I recently worked with the executive director of a non-profit on a high stakes presentation. In the past she winged it, showing up ill prepared and off the cuff. This time she wanted to elevate her leadership effectiveness and presence. Together we worked to create a 5 to 7 minute presentation that would at once inspire and motivate her audience to take action.
After she presented the speech, she texted me:
“I f’ng nailed it!”
Want to feel the same way? Here are a few of the steps she took to ensure a positive outcome.
Do the Work. Winging it is not an option if you want to move your audience into action. You must take the time – on your own, with the help of a coach or colleagues, or a group like Toastmasters – to prepare and practice. Gwen spent time with me to prepare and practice and she spent time on her own. That commitment is what made her presentation a success. Ask yourself: Am I willing to do the work?
Have a clear purpose. Speaking for the sake of speaking is boring not to mention arrogant. Your audience doesn’t care about you. Before you get in front them, think about the purpose behind your presentation. Gwen wanted to elevate her leadership presence and get her audience to see themselves as ambassadors for the brand. That knowledge allowed her to create a talk that achieved both. Ask yourself: Why am I giving this presentation? What do I want for me? What do I want for my audience?
Consider your audience. Don’t just know them, take their thoughts, beliefs, and values into consideration. Gwen wanted her audience to see themselves as promoters and ambassadors for the brand. However, she was talking to a group of people who typically shy away from sales, marketing and promotion. This information allowed her to craft sentences and choose words that would resonate not repulse. Ask yourself: Who is my audience? What do they believe, value and fear? How can I alleviate some of that fear?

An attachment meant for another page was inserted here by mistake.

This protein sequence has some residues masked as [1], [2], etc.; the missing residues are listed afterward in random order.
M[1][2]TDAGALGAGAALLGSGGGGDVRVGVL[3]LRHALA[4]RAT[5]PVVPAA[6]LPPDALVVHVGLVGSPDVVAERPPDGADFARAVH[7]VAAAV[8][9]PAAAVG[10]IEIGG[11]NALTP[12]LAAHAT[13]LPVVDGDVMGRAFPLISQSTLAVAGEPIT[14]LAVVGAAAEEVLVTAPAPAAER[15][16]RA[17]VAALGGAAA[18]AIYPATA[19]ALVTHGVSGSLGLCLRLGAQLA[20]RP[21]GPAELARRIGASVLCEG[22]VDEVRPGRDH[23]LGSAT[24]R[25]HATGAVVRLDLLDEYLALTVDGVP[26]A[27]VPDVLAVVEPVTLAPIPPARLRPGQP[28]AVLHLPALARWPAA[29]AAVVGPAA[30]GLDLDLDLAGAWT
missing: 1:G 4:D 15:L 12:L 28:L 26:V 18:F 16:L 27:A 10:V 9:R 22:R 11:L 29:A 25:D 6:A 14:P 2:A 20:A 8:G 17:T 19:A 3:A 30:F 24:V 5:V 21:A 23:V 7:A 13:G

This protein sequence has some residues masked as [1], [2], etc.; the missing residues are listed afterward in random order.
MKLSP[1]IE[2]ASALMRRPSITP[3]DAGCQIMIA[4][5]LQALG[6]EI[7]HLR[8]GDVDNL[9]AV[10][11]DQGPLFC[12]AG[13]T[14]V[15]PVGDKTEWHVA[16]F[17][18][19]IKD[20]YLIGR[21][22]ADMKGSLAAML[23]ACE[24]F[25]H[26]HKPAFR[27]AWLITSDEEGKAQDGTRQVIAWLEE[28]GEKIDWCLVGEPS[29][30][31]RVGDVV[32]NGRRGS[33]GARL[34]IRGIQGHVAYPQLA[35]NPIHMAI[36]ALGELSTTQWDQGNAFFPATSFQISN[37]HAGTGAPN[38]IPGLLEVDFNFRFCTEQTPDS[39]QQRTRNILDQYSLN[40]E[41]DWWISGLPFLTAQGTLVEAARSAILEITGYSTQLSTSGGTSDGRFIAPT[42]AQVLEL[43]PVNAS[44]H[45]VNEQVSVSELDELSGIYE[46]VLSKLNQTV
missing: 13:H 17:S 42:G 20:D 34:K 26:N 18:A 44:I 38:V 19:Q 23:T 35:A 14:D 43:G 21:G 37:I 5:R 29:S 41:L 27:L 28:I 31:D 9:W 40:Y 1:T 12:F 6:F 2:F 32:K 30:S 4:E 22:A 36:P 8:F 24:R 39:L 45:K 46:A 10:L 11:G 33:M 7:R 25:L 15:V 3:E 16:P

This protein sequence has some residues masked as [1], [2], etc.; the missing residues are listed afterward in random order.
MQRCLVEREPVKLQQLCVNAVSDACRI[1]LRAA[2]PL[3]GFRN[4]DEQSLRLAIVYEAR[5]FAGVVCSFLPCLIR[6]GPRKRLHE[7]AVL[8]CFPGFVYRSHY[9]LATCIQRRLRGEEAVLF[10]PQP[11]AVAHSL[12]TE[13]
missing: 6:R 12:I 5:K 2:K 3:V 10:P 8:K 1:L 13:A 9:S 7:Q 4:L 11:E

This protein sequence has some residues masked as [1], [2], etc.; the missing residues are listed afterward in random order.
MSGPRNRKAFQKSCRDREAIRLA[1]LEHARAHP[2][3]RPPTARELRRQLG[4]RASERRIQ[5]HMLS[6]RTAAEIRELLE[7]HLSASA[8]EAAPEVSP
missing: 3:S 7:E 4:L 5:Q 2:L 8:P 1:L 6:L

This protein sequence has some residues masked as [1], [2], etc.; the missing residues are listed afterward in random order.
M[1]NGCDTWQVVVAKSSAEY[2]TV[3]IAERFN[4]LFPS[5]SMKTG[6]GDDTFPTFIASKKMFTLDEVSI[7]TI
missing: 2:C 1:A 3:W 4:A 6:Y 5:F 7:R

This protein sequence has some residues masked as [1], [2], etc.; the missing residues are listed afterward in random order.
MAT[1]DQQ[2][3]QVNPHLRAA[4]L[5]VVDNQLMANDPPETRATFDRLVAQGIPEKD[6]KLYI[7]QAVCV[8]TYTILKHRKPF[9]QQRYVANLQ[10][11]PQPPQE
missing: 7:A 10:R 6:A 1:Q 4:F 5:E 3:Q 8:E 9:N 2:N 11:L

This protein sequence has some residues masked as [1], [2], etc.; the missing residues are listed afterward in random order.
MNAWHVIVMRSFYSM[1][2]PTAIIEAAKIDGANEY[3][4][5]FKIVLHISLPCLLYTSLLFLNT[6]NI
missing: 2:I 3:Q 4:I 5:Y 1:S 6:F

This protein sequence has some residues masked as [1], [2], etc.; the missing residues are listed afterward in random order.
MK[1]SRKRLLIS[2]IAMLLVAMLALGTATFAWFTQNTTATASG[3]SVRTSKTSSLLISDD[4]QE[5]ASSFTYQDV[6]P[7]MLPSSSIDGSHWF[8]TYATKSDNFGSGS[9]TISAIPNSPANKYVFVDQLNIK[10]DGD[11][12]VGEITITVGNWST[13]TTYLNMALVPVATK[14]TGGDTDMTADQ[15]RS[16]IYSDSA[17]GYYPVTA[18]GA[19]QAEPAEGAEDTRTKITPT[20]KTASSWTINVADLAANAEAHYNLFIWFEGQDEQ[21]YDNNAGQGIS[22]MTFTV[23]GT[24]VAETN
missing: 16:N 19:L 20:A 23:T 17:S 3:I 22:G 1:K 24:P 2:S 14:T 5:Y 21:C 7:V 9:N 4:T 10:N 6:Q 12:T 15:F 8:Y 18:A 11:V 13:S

Challenge the status quo. This could be as simple as leaving the PowerPoint behind or as risky as playing music and encouraging your audience to dance. Remember to consider the environment, the audience, and your level of comfort to determine how much of a risk you’re willing to take. If you don’t trust yourself, you’re audience won’t trust you. Gwen challenged her status quo by sharing her story, making a very clear call to action, and including activities to get her audience thinking differently about their role. Ask yourself: How can I shake things up and challenge the status quo during my next business presentation? Do I have the courage to pull it off?
Be Engaging. There are a lot of ways to engage audiences: Ask questions, tell stories, small group interaction, get them doing something. I was lucky enough to see Gwen in action. I noticed how she adapted her speech to the audience. She asked questions, mentioned some of them by name, and ad-libbed humor based on what was happening around her. I watched the audience nod in agreement, laugh, and give Gwen their full attention. Ask yourself: How can I engage my audiences and build trust?
Presentations are complex. They require thoughtful consideration of your content and your audience. They require deliberate practice to ensure success. If you are committed to the work, then you, too, can nail your next speech or presentation.
What do you think? What are your tricks and tips for nailing a speech or presentation? What hasn’t worked?